India Rights & Wrongs
From: U.S. Commission on International
Sent: Wednesday, August 12, 2009 2:19 PM
To: Angana Chatterji
Subject: USCIRF Places India on Watch List
FOR IMMEDIATE RELEASE
August 12, 2009
USCIRF Places India on
WASHINGTON, D.C. – With the release of its 2009 country report on India, the
U.S. Commission on International Religious Freedom (USCIRF) placed India on its
“Watch List” today for the government’s largely inadequate response in
protecting its religious minorities.
USCIRF said India earned the Watch List designation due to the disturbing
increase in communal violence against religious minorities–specifically
Christians in Orissa in 2008 and Muslims in Gujarat in 2002–and the largely
inadequate response from the Indian government to protect the rights of
“It is extremely disappointing that India, which has a multitude of religious
communities, has done so little to protect and bring justice to its religious
minorities under siege,” said Leonard Leo, USCIRF chair. “USCIRF’s India chapter
was released this week to mark the one-year anniversary of the start of the
anti-Christian violence in Orissa.”
Last year in Orissa, the murder of Swami Saraswati by Maoist rebels in Kandhamal
sparked a prolonged and destructive campaign targeting Christians in Orissa,
resulting in attacks against churches and individuals.
These attacks largely were carried out by individuals associated with Hindu
nationalist groups, and resulted in at least 40 deaths and the destruction of
hundreds of homes and dozens of churches. Tens of thousands were displaced and
today many still remain in refugee camps, afraid to return home.
Any country that is designated on the USCIRF Watch List requires “close
monitoring due to the nature and extent of violations of religious freedom
engaged in or tolerated by the government.”
The other countries currently on USCIRF’s Watch List are Afghanistan, Belarus,
Cuba, Egypt, Indonesia, Laos, the Russian Federation, Somalia, Tajikistan,
Turkey, and Venezuela.
“India’s democratic institutions charged with upholding the rule of law, most
notably state and central judiciaries and police, have emerged as unwilling or
unable to seek redress for victims of the violence. More must be done to ensure
future violence does not occur and that perpetrators are held accountable,” said
Similarly, during the 2002 communal riots in Gujarat, India’s National Human
Rights Commission found that the Indian government not only failed to prevent
the attacks against religious minorities, but that state and local officials
aided and participated in the violence.
In both Orissa and Gujarat, court convictions have been infrequent, perpetrators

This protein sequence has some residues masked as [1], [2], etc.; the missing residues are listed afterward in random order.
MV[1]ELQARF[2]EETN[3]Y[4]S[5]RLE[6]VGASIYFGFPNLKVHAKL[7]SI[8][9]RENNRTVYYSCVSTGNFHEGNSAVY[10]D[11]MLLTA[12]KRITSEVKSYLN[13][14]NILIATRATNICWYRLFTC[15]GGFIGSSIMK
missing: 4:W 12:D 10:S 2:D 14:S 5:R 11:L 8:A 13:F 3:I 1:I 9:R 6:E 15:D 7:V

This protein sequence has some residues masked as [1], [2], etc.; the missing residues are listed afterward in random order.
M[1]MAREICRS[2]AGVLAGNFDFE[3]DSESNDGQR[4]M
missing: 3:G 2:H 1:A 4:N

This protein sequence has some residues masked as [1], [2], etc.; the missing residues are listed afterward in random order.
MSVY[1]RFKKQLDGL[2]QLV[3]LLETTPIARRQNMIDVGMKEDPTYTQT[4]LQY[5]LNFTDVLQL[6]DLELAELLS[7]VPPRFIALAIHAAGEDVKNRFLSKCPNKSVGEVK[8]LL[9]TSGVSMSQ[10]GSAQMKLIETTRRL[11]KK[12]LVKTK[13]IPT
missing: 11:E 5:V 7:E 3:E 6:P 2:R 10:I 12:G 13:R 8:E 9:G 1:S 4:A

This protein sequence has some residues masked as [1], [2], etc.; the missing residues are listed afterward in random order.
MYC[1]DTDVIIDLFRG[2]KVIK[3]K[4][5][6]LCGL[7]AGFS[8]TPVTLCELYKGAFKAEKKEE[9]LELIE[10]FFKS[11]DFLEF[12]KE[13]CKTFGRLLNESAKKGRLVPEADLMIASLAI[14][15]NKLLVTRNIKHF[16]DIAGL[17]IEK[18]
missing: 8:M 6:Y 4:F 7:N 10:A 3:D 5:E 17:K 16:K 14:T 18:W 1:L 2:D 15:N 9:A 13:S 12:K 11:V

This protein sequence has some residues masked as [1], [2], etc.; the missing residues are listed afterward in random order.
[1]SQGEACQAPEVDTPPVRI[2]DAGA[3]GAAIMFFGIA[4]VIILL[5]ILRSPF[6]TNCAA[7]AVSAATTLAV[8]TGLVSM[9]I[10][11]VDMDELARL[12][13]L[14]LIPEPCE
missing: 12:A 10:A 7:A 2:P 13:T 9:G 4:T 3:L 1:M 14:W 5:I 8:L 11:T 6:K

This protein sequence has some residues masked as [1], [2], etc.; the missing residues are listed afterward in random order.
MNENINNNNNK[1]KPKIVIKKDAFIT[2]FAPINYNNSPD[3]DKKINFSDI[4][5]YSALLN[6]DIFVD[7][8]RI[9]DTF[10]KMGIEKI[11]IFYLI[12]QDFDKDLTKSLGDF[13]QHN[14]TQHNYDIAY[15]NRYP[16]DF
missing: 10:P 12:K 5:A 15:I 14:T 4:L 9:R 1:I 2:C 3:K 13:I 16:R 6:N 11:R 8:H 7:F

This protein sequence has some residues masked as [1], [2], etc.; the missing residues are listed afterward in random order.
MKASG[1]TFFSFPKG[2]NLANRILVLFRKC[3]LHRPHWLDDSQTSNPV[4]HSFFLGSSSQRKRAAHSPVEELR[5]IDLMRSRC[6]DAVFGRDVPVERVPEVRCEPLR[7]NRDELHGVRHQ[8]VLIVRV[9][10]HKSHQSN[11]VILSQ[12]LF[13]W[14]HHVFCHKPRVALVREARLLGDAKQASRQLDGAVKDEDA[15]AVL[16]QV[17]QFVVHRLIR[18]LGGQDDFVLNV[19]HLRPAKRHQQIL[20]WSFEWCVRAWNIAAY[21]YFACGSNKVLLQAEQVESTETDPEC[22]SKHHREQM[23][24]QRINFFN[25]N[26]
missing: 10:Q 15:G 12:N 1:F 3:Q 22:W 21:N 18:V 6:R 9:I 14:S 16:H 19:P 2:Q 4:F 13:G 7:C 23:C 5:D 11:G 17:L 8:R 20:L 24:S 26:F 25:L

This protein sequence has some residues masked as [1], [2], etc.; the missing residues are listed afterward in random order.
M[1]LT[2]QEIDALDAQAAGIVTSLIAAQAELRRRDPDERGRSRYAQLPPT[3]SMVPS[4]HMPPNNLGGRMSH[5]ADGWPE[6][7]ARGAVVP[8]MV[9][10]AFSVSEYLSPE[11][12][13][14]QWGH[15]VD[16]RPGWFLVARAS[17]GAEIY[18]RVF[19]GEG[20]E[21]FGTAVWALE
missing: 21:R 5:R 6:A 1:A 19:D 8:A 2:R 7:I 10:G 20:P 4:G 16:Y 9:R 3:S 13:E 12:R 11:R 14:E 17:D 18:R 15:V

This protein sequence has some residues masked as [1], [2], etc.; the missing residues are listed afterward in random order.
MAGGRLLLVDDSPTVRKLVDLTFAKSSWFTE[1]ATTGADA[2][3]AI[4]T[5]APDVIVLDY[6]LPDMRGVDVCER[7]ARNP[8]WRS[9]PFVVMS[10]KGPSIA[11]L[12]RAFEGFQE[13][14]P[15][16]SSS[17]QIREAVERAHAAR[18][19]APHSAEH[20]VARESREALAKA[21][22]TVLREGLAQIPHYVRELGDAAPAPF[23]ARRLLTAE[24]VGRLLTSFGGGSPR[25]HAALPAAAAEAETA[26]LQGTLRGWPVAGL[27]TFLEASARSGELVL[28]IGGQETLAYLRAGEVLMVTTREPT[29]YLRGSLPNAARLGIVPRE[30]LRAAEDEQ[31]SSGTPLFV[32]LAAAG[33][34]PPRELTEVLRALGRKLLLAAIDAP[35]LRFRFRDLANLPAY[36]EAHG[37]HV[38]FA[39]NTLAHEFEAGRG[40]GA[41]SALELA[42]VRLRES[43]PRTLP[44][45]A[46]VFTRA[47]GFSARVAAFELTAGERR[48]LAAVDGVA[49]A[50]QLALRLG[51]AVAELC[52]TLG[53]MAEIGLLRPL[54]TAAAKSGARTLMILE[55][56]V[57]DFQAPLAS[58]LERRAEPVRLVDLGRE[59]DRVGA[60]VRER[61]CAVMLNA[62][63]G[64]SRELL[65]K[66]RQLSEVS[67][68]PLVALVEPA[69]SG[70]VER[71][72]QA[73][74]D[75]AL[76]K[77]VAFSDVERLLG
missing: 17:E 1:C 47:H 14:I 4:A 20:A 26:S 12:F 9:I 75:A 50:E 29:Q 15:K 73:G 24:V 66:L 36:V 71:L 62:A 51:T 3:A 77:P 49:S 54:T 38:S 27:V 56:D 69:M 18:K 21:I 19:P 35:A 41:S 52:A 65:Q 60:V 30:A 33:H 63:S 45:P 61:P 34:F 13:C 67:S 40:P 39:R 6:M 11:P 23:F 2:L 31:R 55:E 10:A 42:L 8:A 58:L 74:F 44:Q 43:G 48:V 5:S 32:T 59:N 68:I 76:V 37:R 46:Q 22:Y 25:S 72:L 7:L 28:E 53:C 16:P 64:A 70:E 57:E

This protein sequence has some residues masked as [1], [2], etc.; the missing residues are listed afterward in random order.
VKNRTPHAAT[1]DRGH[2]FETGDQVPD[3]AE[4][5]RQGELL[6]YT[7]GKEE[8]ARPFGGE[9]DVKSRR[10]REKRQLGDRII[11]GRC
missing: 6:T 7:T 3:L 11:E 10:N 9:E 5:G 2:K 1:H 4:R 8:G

rarely brought to justice, and thousands of people remain displaced.
The USCIRF India chapter released today notes that the deficiencies in
investigating and prosecuting cases have resulted in a culture of impunity that
gives members of vulnerable minority communities few assurances of their safety,
particularly in areas with a history of communal violence, and little hope of
The report recommends that the Obama Administration urge the government of India
to take new measures to promote communal harmony, protect religious minorities,
and prevent communal violence by calling on all political parties and religious
or social organizations to publicly denounce violence against and harassment of
religious minorities, women, and low-caste members, and to acknowledge that such
violence constitutes a crime under Indian law.
USCIRF issues its annual report on religious freedom each May. This year’s India
chapter was delayed because USCIRF had requested to visit India this summer. The
Indian government, however, declined to issue USCIRF visas for the trip.
USCIRF is an independent, bipartisan U.S. federal government commission. USCIRF
Commissioners are appointed by the President and the leadership of both
political parties in the Senate and the House of Representatives. USCIRF’s
principal responsibilities are to review the facts and circumstances of
violations of religious freedom internationally and to make policy
recommendations to the President, the Secretary of State and Congress.
To interview a USCIRF Commissioner, contact Tom Carter, Communications Director
or (202) 523-3257.
The U.S. Commission on International Religious Freedom was created by the
International Religious Freedom Act of 1998 to monitor the status of freedom of
thought, conscience, and religion or belief abroad, as defined in the Universal
Declaration of Human Rights and related international instruments, and to give
independent policy recommendations to the President, Secretary of State, and